Stars: Katharine Hepburn, Henry Fonda, Jane Fonda, Doug McKeon, Dabney Coleman
Director: Mark Rydell
Producer: Bruce Gilbert
Released: Marble Arch/IPC 1980
Story: A long-married couple return to their lakeside cottage for a traditional summer stay, this one complicated by the visit of their daughter's 13-year-old son-to-be, a boy who turns out to be a match for the irascible husband.
Complimenting and completing the other creative contributions which establish this picture as an outstanding example of the cinematic art, Dave Grusin's sensitive score to “On Golden Pond” heightens all the colors and Brings out every nuance of imagery and drama in the film.
The composer modestly attributes some of the success of the score to the fact that, as he puts it, “there was space in the picture for music, and there was space for it to breathe In the sense of having a comfortable home for a score.”
Playing under exquisite scenes of the lake and its wildlife, the simple but moving melody of the “On Golden Pond” theme
acts as a gentle prologue to the arrival of the cast at the lake.
Variations on this theme occur within the body of the picture, some cues quite short, others using it in lengths long enough to be recognizable. In most cases, their interjection is subtle but expressive, weaving the piece into the fabric of the film so that it becomes a part of the tapestry, and not just a frame for it.
Over closing credits the melody is more dramatic than intimate, being primarily orchestral, but ending with piano, having the effect of closing a book after a most satisfying reading experience.
Its evoking of New England, culturally and geographically, is mixed with an infinite tenderness which is the true heart of this picture - married love which is eternally springtime, regardless of how testy the couple's conversation may sometimes appear.
Lyricist Marilyn Bergman recalls Dave Grusin playing the theme for her while he was working on the score. Referring to the cultural ethic he was aiming for in this film, he feared that it `might not be right for the picture or might be too simple or sound too churchy.' All the while, declares Marilyn Bergman, referring to the poignancy of the piece, “tears were streaming down my face.”
The composer himself describes the main theme as an “impressionistic comment on the visual geography of the story,” explaining that the harmonic roots derive from the “indigenous Protestant hymns historically associated with New England.”
This statement was made nearly a decade after the score was completed, and he reiterates it today. However, the straight-laced WASP element he sought to capture has been greatly overwhelmed by its heart-touching qualities for most of those who love this piece and whose reaction tends more to mirror Mrs. Bergman's.
During intervening years, the melody has been given lyrics by Morgan Ames, and these are featured on the album “Prarie Jazz.” There have also been a number of instrumental cover versions of the theme, and both the Main Title and New Hampshire Hornpipe appear on Dave Grusin's album “Cinemagic.”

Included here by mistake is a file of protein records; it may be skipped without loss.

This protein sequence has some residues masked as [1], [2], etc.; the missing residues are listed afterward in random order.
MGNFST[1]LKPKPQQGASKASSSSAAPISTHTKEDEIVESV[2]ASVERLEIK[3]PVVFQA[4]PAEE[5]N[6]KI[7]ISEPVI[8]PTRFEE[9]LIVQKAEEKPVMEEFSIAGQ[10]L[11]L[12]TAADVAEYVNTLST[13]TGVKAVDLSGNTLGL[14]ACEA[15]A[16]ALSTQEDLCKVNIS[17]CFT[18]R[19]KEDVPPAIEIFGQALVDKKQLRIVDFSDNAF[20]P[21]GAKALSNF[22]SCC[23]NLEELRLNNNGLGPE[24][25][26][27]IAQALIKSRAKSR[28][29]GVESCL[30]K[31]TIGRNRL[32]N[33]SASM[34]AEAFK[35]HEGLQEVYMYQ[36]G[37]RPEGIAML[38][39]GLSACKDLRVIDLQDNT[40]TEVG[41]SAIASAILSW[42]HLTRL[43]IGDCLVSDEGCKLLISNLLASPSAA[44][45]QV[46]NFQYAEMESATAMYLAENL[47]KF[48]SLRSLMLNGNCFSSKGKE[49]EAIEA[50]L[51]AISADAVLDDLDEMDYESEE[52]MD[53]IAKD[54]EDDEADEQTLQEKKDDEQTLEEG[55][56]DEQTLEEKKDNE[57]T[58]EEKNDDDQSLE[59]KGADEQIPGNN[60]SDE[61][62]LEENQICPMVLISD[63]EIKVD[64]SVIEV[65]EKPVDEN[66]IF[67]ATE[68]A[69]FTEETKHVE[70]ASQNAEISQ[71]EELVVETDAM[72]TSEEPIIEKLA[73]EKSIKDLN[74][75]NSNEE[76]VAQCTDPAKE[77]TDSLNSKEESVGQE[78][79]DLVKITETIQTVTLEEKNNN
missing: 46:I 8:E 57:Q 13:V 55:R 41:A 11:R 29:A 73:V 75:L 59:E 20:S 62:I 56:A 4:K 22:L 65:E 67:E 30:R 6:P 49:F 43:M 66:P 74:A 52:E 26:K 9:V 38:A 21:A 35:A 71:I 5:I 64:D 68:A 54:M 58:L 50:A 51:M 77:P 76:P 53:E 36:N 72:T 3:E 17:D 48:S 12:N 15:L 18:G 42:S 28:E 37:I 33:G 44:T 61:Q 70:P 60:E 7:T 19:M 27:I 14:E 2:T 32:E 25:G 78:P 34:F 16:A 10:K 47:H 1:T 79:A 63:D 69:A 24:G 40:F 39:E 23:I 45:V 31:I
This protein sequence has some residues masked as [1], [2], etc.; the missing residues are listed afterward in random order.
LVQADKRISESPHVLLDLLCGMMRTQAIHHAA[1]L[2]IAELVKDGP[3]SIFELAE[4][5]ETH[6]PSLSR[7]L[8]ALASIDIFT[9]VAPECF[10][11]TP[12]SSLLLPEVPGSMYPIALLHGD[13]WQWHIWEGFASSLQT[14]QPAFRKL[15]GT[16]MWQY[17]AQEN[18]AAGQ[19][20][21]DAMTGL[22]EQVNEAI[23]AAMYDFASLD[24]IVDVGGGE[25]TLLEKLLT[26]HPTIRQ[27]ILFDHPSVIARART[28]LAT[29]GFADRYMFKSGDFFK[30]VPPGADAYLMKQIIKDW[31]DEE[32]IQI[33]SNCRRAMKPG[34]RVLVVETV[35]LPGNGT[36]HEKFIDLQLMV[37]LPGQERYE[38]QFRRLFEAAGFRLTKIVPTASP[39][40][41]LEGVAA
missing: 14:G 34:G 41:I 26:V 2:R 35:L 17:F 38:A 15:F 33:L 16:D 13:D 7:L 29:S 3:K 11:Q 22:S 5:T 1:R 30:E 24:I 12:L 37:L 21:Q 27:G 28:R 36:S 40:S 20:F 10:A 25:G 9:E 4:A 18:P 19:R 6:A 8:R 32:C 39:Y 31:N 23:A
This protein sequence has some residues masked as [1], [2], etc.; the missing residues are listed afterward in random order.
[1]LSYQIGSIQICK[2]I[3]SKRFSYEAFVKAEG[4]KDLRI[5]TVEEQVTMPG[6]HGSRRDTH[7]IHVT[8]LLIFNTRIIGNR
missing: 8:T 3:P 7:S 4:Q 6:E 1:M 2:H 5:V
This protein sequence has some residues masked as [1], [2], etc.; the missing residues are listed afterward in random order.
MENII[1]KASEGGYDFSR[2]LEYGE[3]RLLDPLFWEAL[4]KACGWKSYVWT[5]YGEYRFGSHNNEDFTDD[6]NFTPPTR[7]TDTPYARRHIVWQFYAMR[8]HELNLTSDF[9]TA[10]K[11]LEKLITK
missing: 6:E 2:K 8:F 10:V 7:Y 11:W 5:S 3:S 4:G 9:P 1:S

Lake-oriented themes provide the secondary underscoring. Much of it is light and gentle, while the invigorating “New Hampshire Hornpipe,” played when Billy takes the motor boat full throttle out on the water, is the essence of youthful freedom and exuberance. Indeed, this is a turning point for him, and it is not just the throttle which has been opened up, but the boy's mind as well, a fact clearly stated in the piece. However, the dark and atmospheric music which accompanies even the daylight arrival at Purgatory Cove represents another side of the Golden Pond environment, being ominous and threatening.
About the score, Dave Grusin states, “it wasn't planned to be an important part of the film. It's just that the nature of the story dictated the areas where music could help, and it was the breathing room in the picture that allowed the score to have some kind of life.”
He adds that “On Golden Pond” represented a departure and change of direction for him, not as a composer, but as a musician. “In terms of using that amount of piano on a score” this film was for him as a pianist the beginning of a new era. Previously, he had usually only played extensively on soundtracks involving a rhythm section, and had preferred to conduct orchestral scores from the podium rather than the keyboard.
Unquestionably one of his most effective and beautiful (possibly best of all) scores, it is not a lengthy one. In fact, to put together enough material to release a soundtrack LP, it was necessary to add dialogue from the motion picture. Dave Grusin dedicated this album to Henry Fonda (who won an Oscar for “On Golden Pond” and passed away shortly afterwards) “with love and respect for his performance in this film, and for all the joy he has given us throughout his career.”
Supervising Music Editor: Else Blangsted
Music Recorded by: Dennis Sands
"On Golden Pond"-Main Theme
First Call (Norman)
Career Opportunities/Back porch
Confessional (Norman and Ethel)
Illicit sex question (Norman and Bill Ray)
New Hampshire Hornpipe
Early bird (Ethel & Chelsea)
Purgatory Cove (Norman and Billy)
Father-Daughter Relationship (Chelsea & Norman)
Season's End (Ethel & Norman)
"On Golden Pond" -Epilogue